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Obama visits Jon Stewart and 'The Daily Show' in D.C.

By the CNN Wire Staff
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Washington (CNN) -- President Obama gently sparred with Jon Stewart on "The Daily Show" in the final run-up to next week's midterm elections, after the comedian called his legislative progress "timid."

Playing off the title of Obama's book "The Audacity of Hope," Stewart challenged the forcefulness of the president's political agenda during his first two years in office.

"Is the difficulty that you have here the distance between what you ran on and what you delivered?" Stewart said. "You ran with such, if I may, audacity ... yet legislatively it has felt timid at times."

"Jon, I love your show, but this is something where I have a profound disagreement with you ..." Obama said, leaning forward and intently tapping his finger on the desk, "this notion that health care was timid."

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"This is what most people would say is as significant a piece of legislation as we have seen in this country's history," the president continued, saying the Affordable Care Act will provide health coverage for 30 million people, introduces a Patient's Bill of Rights and will cut the deficit by over a trillion dollars.

"What happens is, it gets discounted because the presumption is we didn't get 100 percent of what we wanted, we only get 90 percent of what we wanted -- so let's focus on the 10 percent we didn't get as opposed to the 90 percent we did," Obama said.

The 30-minute program taped at Washington's Harman Center for the Arts took place before a packed house, with some waiting in line for up to four hours to attend. "The Daily Show" is in Washington all week ahead of Stewart's planned "Rally to Restore Sanity" on the National Mall on Saturday.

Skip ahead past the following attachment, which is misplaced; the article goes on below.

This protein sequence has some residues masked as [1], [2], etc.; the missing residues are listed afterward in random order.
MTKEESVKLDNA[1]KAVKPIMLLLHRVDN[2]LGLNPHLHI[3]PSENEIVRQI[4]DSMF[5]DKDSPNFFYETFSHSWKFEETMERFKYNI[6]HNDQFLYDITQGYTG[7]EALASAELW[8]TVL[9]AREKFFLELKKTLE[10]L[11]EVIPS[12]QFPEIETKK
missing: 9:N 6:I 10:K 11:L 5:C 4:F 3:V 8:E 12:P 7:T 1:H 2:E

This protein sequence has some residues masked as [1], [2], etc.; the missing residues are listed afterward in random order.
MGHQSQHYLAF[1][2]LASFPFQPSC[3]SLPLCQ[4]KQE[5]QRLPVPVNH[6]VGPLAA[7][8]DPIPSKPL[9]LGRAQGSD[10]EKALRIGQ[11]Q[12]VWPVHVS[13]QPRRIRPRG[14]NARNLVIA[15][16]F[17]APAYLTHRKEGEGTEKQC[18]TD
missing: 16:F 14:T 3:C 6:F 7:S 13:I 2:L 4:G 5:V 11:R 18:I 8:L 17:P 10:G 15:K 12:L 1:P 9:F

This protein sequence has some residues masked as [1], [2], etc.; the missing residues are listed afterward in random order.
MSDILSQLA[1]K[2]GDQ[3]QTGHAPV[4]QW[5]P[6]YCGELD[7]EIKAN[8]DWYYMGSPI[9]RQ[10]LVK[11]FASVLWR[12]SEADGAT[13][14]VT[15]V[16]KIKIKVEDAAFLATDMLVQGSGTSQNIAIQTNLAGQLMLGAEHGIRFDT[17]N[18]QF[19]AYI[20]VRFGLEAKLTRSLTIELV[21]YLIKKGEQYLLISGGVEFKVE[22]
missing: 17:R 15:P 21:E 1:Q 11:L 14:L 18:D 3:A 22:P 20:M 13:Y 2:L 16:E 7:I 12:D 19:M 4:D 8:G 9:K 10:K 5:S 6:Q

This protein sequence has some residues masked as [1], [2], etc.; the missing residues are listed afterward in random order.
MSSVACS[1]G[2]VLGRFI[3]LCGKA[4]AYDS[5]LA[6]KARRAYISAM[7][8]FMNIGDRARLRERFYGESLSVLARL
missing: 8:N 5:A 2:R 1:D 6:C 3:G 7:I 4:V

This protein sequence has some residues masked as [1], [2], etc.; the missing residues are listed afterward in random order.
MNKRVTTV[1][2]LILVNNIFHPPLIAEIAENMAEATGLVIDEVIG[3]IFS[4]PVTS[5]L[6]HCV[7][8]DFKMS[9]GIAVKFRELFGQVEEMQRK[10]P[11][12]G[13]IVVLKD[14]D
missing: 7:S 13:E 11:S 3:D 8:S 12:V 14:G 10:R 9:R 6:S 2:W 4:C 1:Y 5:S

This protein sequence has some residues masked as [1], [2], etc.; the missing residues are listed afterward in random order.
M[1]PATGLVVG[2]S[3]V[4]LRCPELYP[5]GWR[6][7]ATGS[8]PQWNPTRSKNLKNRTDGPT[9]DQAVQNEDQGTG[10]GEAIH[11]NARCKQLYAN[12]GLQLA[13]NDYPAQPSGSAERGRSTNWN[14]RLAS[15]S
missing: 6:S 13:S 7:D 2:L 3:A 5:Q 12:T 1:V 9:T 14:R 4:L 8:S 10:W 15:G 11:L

"You ran on the idea that this system needed basic reform ... feels like some reform was done in a political manner that has papered over a system that is corrupt," Stewart said, again challenging the pace and extent of change initiated by the Obama administration.

"Over the last two years, in emergency situations, our basic attitude was we have to get things done, in some cases quicker," the president said, acknowledging the global economic crisis that was swirling at the time he took office. "[Democratic leaders] worked within the process instead of transforming the process."

During a lighter moment, Stewart presented Obama with Mug Force One -- a presidential coffee cup. The men traded quips over "The Daily Show" stage, which resembled a Grecian temple.

"This is a nice set," Obama said. "It reminds me of the convention."

"We actually bought it, it was in a warehouse," Stewart retorted.

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The president's theme of change from the 2008 race resurfaced during the show, along with a popular campaign slogan.

"When we promised during campaign 'change you can believe in,' it wasn't 'change you can believe in' in 18 months," Obama said to applause from the audience. "We're going to have to work for it."

Noting the tough election climate, the president said he hopes Democratic members of Congress are rewarded on election day for the tough votes they took on health care and financial regulatory reform.

Near the end of the interview, Obama invoked his famous campaign phrase, "Yes we can, but it's not going to happen overnight," prompting a laugh from Stewart.

CNN's Ed Payne and Padma Rama contributed to this report.